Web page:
A Security Industry Report Worth Reading

Malwarebytes, a leading advanced endpoint protection and remediation solution provider, today announced the findings of its annual “State of Malware” report, and I think you should read it. Let me clarify. I think you should read it if you need to understand the current cyberthreat landscape. 

Here’s why.

As a journalist that covers cybersecurity, I see dozens of industry reports each year. Each looks at the issues important to security professionals from a unique perspective and through a deliberate lens. Vendors of security products and solutions have grown fond of using industry reports as a marketing tool. This practice seems almost duplicitous. Reading between the lines of these reports exposes the reports sponsors’ motive, and their purpose is, of course, to highlight those threats, vulnerabilities, and problems that can best be solved by their product. If your company makes hammers, you want everyone to notice all of the issues involving nails. I get that. 

While I find the practice of presenting marketing material under the guise of a report a little unsavory, it can, nonetheless, be quite useful. To the credit of security vendors generally, they clearly identify when they are the sponsor of these reports. As consumers of these reports, we all understand that there will be some bias that benefits the sponsor. We have mostly come to terms with the idea that if we want good quality content – reports or any other type of content – for free, we need to tolerate being fed some marketing ideas along the way. After all, somebody has to pay for the time and effort required to research and publish these reports. Really, this is no different than allowing ads to display when we opt to use a free version of a web application. 

As long as we understand who the sponsor is and what their biases are, we can be the beneficiary of useful information free of charge. We are only disappointed when we find that the report provided little valuable information and was heavy on the marketing information. 

All of that being said, the Malwarebytes Labs 2020 State of Malware Report is one of the few reports each year that provides useful information and little if any marketing. It tilts the scale way toward the side of offering value versus presenting marketing information. They can do this because their product offering protects against such a wide range of threats that they have no need to skew the data to favor their solutions. All they need us to do is be aware of the actual cyber threatscape. They seem confident that armed with accurate information, we will still see a need for their products. And, who knows, maybe our appreciation for the valuable information will paint them in a favorable light. It builds goodwill in the industry to give stuff away for free. 

If you are interested in cybersecurity and the threat landscape, you will read this report yourself, but let me provide a preview of what you can expect to see.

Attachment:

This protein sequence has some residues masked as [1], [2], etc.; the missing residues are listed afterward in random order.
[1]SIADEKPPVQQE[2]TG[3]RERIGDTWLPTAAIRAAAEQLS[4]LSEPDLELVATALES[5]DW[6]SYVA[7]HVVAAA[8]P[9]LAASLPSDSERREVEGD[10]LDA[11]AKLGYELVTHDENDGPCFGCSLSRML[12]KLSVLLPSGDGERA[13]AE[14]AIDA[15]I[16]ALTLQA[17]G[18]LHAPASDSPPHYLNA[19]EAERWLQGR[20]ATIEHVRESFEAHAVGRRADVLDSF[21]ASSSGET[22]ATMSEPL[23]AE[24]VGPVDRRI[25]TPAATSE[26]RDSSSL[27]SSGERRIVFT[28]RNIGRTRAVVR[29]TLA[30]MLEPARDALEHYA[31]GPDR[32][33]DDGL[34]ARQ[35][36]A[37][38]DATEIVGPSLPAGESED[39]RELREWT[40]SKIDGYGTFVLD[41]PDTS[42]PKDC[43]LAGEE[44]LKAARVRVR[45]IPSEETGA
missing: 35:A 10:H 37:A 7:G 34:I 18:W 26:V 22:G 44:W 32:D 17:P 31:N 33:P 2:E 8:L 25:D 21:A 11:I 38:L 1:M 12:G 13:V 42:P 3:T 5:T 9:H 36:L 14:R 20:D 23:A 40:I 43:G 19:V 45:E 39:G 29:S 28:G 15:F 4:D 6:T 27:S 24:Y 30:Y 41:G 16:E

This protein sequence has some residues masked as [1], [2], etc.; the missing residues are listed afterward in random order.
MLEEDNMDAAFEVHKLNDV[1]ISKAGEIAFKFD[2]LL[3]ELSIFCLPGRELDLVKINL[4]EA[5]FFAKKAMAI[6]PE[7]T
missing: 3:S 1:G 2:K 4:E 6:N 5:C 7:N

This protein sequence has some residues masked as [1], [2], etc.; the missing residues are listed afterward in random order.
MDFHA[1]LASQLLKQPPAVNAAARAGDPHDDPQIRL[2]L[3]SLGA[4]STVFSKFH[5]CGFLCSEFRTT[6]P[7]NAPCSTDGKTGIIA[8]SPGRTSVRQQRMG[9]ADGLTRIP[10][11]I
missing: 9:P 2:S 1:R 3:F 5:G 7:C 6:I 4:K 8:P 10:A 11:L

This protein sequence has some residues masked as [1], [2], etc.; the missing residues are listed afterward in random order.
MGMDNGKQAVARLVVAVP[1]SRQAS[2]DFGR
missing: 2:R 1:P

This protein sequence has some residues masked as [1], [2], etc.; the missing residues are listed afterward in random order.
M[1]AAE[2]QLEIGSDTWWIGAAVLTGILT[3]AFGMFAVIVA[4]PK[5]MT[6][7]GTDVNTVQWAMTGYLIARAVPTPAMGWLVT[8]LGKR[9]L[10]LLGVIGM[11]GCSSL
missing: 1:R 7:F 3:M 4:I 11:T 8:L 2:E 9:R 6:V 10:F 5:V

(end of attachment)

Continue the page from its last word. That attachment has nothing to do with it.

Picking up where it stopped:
Notably, this year’s report shows Mac threats growing faster than their Windows counterparts for the first time ever, with nearly twice as many Mac threats detected per endpoint as Windows threats. In addition, Malwarebytes saw cybercriminals continuing to focus on business targets with diversification of threat types and attack strategies in 2019.

The report discusses how Trojan-turned-botnets Emotet and TrickBot made a return in 2019 to target organizations alongside new ransomware families, such as Ryuk, Sodinokibi, and Phobos. In addition, a wave of new hack tools and registry key disablers made a splashy debut in Malwarebytes’ top detections, reflecting greater sophistication used by today’s business-focused attackers. 

This report is well written, easy to digest, and concise. A section of the report is dedicated to each of the following:

  • Windows threat landscape 2019
  • Mac threat landscape 2019
  • Android threat landscape 2019
  • Web threat landscape 2019
  • Regional threats 2019
  • Data privacy in 2019
  • 2020 cybersecurity predictions

The report includes an engaging executive summary, key takeaways, and an insightful conclusion.

The Malwarebytes Labs 2020 State of Malware Report is not the only worthwhile industry report, by far. Others dig deeper into a specific aspect of security, such as mobile threats or ransomware specifically. This Malwarebytes report provides a snapshot of the current condition of the struggle against cyber-adversaries. It looks hard at 2019 and makes comparisons against previous years to identify trends and make predictions. 
You can read a copy of the report here: 2020 State of Malware Report

Steven Bowcut is an award-winning journalist covering cyber and physical security. He is an editor and writer for Brilliance Security Magazine as well as other security and non-security online publications. Follow and connect with Steve on Twitter, Instagram, and LinkedIn.